Topical creams are the most popular way to treat a yeast infection. While a doctor can prescribe a prescription cream, many OTC brands are also available. Creams are easy to apply, especially to the external areas of your vagina. Many suppository treatments also include a tube of antifungal gel/cream for relief.

Creams are generally available in three doses: 1-day, 3-day, or 7-day vaginal candidiasis treatment. One of the downsides of using a cream is that it might be messier than other methods and ooze into your underwear throughout the day. However, many brands have started selling creams in pre-filled applicator tubes to simplify the process. If you are worried about it oozing out, apply it before bed.

Best OTC Yeast Infection Treatment Creams

Several pharmaceutical brands are known for producing topical yeast infection medication, including Monistat and Vagisil. However, you can also buy generic versions of these medications that are just as effective at a lower price.


Clotrimazole treats many fungal ailments, including athlete’s foot and oral thrush, a yeast throat and mouth infection. Vaginal clotrimazole is usually sold under the name Clotrimazole-3 (because it is a 3-day yeast infection therapy) or Gyne-Lotrimin.


Miconazole is one of the most popular antifungal medications for candidiasis. The 1-day, 3-day, and 7-day doses of Monistat all use miconazole, as do the 3-day and 7-day dose yeast infection therapy of Vagistat. You can also get generic miconazole at various strengths from most pharmacies. The 1-day Monistat treatment includes a miconazole suppository and a miconazole cream for external relief.


Tioconazole is most commonly used in 1-dose infection therapy, including Vagistat-1, the cream-only version of Monistat-1, and generic pharmacy brands. It is usually available at a higher concentration of 6.5% compared to miconazole’s 2-4% standard concentration.

Read also: Everything To Know About Using Metronidazole for Yeast Infection

How to Properly Apply Yeast Infection Cream

Most vaginal antifungal gel/creams now come with pre-filled applicators to help you get the cream inside your vagina to treat the infection thoroughly.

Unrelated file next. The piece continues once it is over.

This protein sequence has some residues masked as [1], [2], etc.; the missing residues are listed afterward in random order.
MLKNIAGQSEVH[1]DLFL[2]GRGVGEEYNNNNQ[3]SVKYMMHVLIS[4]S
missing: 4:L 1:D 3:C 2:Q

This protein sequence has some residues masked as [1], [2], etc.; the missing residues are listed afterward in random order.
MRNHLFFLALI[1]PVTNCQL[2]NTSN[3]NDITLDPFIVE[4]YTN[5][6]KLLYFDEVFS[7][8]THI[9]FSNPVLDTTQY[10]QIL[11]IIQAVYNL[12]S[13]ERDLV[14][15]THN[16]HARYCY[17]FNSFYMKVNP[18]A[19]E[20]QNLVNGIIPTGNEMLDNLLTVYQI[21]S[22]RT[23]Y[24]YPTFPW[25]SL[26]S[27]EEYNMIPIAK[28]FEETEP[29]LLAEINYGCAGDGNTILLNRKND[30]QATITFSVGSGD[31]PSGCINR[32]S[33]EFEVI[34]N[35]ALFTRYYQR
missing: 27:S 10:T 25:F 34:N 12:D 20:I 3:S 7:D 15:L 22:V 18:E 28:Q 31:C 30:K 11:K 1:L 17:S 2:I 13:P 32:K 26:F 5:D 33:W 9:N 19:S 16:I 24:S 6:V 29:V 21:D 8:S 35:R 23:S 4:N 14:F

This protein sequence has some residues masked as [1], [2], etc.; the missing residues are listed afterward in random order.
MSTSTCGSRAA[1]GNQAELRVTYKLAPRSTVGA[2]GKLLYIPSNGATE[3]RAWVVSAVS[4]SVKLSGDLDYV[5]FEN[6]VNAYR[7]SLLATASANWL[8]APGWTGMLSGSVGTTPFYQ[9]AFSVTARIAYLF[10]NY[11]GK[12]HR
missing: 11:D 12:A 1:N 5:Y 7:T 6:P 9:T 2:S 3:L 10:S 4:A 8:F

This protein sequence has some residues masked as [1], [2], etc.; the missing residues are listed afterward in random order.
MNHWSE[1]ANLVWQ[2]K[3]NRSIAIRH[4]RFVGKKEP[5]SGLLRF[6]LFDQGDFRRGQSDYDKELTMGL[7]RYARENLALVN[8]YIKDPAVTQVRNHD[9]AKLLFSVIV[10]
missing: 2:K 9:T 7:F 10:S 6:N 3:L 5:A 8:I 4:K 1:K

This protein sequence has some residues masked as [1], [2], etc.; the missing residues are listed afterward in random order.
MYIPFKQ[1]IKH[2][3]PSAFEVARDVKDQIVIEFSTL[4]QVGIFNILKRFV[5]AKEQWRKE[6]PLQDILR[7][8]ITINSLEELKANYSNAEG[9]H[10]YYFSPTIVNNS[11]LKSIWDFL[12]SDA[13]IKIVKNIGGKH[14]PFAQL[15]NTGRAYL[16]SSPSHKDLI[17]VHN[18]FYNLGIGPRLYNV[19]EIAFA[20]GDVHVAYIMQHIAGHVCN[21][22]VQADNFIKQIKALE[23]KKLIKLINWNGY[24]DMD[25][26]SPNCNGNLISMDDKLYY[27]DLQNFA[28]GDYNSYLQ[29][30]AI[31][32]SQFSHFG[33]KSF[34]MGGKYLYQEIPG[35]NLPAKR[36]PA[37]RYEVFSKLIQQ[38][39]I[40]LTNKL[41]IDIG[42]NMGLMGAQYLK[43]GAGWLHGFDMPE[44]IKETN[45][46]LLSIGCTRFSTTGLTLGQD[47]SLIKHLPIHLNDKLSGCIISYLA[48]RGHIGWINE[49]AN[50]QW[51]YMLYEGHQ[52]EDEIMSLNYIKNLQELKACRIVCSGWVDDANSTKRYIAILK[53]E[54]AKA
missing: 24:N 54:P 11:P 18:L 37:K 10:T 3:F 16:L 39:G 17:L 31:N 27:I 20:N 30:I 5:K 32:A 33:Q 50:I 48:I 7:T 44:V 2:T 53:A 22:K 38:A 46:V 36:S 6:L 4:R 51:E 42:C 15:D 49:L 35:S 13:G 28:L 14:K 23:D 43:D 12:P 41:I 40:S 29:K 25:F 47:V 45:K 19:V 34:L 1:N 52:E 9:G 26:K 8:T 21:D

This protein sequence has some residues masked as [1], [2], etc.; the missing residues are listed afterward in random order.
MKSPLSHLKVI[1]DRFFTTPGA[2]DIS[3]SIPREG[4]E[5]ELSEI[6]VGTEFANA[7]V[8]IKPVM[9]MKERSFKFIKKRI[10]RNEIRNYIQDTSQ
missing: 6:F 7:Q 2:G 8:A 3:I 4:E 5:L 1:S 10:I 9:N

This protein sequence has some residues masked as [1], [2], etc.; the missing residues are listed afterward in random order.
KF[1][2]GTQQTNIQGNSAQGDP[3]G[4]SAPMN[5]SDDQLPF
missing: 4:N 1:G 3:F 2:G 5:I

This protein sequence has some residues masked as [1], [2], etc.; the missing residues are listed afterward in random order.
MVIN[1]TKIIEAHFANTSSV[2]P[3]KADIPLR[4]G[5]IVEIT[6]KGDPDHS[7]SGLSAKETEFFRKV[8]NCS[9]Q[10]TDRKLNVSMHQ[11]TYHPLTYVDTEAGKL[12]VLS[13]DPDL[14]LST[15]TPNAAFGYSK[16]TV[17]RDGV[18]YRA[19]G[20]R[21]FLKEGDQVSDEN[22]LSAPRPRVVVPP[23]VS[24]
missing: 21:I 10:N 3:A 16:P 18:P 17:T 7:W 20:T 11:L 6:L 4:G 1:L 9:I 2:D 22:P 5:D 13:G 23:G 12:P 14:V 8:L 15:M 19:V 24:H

Lay on your back and pull your knees up to your chest. Put the applicator into your vagina and press the plunger downward until the applicator tube is empty.

Some treatments include an extra tube of cream for the external part of your vagina. Apply the cream to your fingers and spread it over the affected area.

If your cream does not come with an applicator, you will also have to make sure to apply it internally with your fingers or purchase applicators separately.

When to See a Doctor

In general, you should be able to treat candidiasis at home without ever needing to visit a doctor. However, in some cases, you should consult with a medical professional.

This is the first time you’ve had a yeast overgrowth infection.

Symptoms of a yeast overgrowth infection may mimic other infections in your genital region, including UTIs or bacterial vaginosis. If you’ve never had candidiasis, you’ll want to talk to your doctor to rule out other possible causes.

You develop symptoms after having sex with a new partner for the first time.

Sometimes, the symptoms of a sexually transmitted infection (STI) can be very similar to a yeast overgrowth infection.

If your symptoms appear shortly after having penetrative intercourse with a new partner for the first time, it’s best to be safe and go over your symptoms with a doctor to determine whether you need to be tested for an STI.

You have severe symptoms

If you have more severe symptoms, you may need a prescription strength treatment from your doctor to eliminate your infection. Severe symptoms include swelling, sores, cracks, extreme redness, and intense itching.